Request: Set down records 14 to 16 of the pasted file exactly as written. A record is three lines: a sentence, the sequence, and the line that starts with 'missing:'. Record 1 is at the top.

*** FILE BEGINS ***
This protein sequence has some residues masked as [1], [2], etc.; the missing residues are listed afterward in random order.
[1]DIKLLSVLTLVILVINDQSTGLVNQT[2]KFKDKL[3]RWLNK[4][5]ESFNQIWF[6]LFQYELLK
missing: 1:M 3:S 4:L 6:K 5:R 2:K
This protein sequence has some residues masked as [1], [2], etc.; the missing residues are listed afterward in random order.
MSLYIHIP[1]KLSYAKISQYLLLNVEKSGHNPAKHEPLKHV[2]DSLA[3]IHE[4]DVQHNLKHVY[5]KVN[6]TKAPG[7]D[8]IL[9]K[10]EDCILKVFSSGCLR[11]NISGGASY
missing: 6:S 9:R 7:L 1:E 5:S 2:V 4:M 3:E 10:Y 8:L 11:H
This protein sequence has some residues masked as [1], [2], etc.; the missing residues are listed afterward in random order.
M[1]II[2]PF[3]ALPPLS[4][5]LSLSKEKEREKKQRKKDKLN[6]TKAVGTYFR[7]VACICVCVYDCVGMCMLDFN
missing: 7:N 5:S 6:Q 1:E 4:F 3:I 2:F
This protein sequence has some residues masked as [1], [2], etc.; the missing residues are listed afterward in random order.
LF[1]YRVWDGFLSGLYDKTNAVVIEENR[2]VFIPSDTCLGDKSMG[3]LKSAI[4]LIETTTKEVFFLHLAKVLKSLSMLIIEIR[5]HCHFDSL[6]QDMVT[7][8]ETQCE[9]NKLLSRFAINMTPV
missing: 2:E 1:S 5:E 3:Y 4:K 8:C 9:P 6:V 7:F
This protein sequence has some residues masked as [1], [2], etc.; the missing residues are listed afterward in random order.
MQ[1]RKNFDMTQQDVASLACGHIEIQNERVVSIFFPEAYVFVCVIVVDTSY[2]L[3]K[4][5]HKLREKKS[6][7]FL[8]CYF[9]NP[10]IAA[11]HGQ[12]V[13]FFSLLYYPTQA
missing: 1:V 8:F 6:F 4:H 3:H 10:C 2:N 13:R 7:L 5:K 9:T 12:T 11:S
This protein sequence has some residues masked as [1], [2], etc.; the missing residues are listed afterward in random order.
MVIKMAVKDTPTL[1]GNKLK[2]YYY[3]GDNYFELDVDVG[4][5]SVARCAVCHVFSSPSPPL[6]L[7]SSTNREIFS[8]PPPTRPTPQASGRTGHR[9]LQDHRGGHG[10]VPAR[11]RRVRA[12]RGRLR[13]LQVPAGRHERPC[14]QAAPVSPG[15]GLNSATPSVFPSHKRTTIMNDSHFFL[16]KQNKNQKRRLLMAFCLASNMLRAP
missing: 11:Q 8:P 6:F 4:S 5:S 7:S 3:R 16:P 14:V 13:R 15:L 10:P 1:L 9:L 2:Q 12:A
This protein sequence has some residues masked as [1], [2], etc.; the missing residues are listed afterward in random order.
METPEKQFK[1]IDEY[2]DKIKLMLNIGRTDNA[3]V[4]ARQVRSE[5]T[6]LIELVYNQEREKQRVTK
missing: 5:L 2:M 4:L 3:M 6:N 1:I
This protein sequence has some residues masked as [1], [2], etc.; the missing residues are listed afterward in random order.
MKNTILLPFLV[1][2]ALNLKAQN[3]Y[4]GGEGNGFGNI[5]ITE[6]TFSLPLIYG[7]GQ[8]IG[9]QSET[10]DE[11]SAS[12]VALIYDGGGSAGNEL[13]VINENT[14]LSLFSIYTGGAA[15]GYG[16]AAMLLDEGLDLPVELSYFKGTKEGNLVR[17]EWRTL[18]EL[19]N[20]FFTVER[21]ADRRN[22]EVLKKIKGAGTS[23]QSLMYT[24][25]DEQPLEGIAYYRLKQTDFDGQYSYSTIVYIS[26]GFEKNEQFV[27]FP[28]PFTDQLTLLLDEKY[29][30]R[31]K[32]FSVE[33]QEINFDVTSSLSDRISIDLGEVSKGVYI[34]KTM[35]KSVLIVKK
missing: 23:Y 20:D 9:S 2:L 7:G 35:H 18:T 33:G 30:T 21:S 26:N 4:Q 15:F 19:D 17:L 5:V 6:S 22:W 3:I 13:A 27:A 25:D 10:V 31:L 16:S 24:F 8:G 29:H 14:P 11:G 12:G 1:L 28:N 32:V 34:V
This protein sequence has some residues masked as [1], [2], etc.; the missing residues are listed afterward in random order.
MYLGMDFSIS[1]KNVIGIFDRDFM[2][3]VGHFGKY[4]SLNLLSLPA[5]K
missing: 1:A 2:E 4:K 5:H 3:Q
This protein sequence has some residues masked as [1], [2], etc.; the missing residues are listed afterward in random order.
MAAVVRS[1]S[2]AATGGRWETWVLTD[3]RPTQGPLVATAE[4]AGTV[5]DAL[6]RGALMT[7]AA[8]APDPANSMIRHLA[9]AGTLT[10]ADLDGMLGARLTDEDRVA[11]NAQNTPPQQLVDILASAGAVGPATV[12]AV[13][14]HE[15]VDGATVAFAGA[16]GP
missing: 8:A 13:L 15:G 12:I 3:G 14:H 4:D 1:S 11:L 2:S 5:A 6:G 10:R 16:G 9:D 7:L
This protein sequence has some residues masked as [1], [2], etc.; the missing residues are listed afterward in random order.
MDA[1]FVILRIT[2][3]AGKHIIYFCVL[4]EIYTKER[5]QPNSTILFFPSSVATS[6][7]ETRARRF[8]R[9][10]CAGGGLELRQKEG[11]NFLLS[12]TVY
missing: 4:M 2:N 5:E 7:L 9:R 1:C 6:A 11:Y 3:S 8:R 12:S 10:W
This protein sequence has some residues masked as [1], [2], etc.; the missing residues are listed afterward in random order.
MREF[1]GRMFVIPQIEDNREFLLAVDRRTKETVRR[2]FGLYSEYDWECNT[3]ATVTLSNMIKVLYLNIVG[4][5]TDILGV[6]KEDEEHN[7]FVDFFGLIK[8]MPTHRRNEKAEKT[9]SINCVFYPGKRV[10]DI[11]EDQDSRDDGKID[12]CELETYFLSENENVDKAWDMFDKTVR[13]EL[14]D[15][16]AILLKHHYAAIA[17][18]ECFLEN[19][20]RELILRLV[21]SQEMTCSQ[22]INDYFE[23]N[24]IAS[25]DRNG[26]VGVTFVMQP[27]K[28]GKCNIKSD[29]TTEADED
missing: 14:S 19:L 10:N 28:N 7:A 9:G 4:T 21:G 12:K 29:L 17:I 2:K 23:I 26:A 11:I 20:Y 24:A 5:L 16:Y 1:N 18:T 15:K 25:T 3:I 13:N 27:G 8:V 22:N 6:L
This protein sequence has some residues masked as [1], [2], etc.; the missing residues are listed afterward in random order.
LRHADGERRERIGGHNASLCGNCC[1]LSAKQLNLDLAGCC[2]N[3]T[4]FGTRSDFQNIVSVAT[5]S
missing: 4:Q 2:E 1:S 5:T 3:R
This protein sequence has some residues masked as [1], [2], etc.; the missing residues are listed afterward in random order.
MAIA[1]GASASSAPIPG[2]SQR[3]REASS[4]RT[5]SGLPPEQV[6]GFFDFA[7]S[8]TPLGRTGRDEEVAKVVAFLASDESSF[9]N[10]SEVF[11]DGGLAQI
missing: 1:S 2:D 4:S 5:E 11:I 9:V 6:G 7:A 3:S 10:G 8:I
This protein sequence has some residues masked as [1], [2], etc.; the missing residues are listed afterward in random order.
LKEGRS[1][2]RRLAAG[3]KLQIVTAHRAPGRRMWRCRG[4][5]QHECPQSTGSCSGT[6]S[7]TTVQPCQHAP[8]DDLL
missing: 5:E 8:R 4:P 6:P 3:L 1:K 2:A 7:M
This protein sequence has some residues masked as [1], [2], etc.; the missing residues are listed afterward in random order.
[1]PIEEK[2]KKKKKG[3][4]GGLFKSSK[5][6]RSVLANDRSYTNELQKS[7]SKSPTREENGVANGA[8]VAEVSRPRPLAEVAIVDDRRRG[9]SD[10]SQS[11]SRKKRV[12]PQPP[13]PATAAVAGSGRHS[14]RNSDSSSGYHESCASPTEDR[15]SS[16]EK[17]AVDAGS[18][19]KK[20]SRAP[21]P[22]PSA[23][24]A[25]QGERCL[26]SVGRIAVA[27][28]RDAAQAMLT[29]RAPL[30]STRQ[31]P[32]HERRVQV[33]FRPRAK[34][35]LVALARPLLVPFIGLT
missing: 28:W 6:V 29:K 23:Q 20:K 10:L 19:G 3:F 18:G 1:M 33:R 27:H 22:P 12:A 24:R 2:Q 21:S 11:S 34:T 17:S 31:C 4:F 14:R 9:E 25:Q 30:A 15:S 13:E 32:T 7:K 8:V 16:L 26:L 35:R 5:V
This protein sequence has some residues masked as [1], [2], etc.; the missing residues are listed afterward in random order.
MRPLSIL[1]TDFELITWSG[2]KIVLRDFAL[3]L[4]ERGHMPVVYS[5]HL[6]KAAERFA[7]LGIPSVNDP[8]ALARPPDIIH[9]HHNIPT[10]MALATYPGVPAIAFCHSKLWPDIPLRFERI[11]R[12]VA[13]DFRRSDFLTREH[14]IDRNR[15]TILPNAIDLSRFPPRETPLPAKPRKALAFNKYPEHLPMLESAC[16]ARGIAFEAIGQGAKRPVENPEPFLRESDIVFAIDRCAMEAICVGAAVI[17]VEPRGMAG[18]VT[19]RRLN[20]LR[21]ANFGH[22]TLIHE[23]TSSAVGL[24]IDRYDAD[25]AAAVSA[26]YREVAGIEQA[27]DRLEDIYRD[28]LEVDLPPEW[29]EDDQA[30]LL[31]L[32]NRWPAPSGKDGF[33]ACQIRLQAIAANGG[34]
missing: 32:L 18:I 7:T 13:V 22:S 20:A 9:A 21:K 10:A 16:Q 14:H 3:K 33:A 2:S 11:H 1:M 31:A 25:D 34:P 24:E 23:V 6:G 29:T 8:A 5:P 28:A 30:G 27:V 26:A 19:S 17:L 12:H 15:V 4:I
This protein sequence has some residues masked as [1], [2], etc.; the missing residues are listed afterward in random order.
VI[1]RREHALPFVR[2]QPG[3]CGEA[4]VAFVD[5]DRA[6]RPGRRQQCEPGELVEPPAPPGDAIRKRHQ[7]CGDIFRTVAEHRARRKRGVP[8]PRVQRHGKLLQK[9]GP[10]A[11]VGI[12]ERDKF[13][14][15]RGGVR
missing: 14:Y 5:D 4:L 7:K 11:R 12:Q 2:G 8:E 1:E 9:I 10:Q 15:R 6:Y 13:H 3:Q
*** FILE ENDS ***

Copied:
This protein sequence has some residues masked as [1], [2], etc.; the missing residues are listed afterward in random order.
MAIA[1]GASASSAPIPG[2]SQR[3]REASS[4]RT[5]SGLPPEQV[6]GFFDFA[7]S[8]TPLGRTGRDEEVAKVVAFLASDESSF[9]N[10]SEVF[11]DGGLAQI
missing: 1:S 2:D 4:S 5:E 11:I 9:V 6:G 7:A 3:S 10:G 8:I
This protein sequence has some residues masked as [1], [2], etc.; the missing residues are listed afterward in random order.
LKEGRS[1][2]RRLAAG[3]KLQIVTAHRAPGRRMWRCRG[4][5]QHECPQSTGSCSGT[6]S[7]TTVQPCQHAP[8]DDLL
missing: 5:E 8:R 4:P 6:P 3:L 1:K 2:A 7:M
This protein sequence has some residues masked as [1], [2], etc.; the missing residues are listed afterward in random order.
[1]PIEEK[2]KKKKKG[3][4]GGLFKSSK[5][6]RSVLANDRSYTNELQKS[7]SKSPTREENGVANGA[8]VAEVSRPRPLAEVAIVDDRRRG[9]SD[10]SQS[11]SRKKRV[12]PQPP[13]PATAAVAGSGRHS[14]RNSDSSSGYHESCASPTEDR[15]SS[16]EK[17]AVDAGS[18][19]KK[20]SRAP[21]P[22]PSA[23][24]A[25]QGERCL[26]SVGRIAVA[27][28]RDAAQAMLT[29]RAPL[30]STRQ[31]P[32]HERRVQV[33]FRPRAK[34][35]LVALARPLLVPFIGLT
missing: 28:W 6:V 29:K 23:Q 20:K 10:L 19:G 3:F 18:G 1:M 33:R 27:H 22:P 12:A 24:R 2:Q 21:S 11:S 34:T 17:S 31:C 4:F 14:R 9:E 25:Q 30:A 15:S 13:E 32:T 7:K 8:V 16:L 26:L 35:R 5:V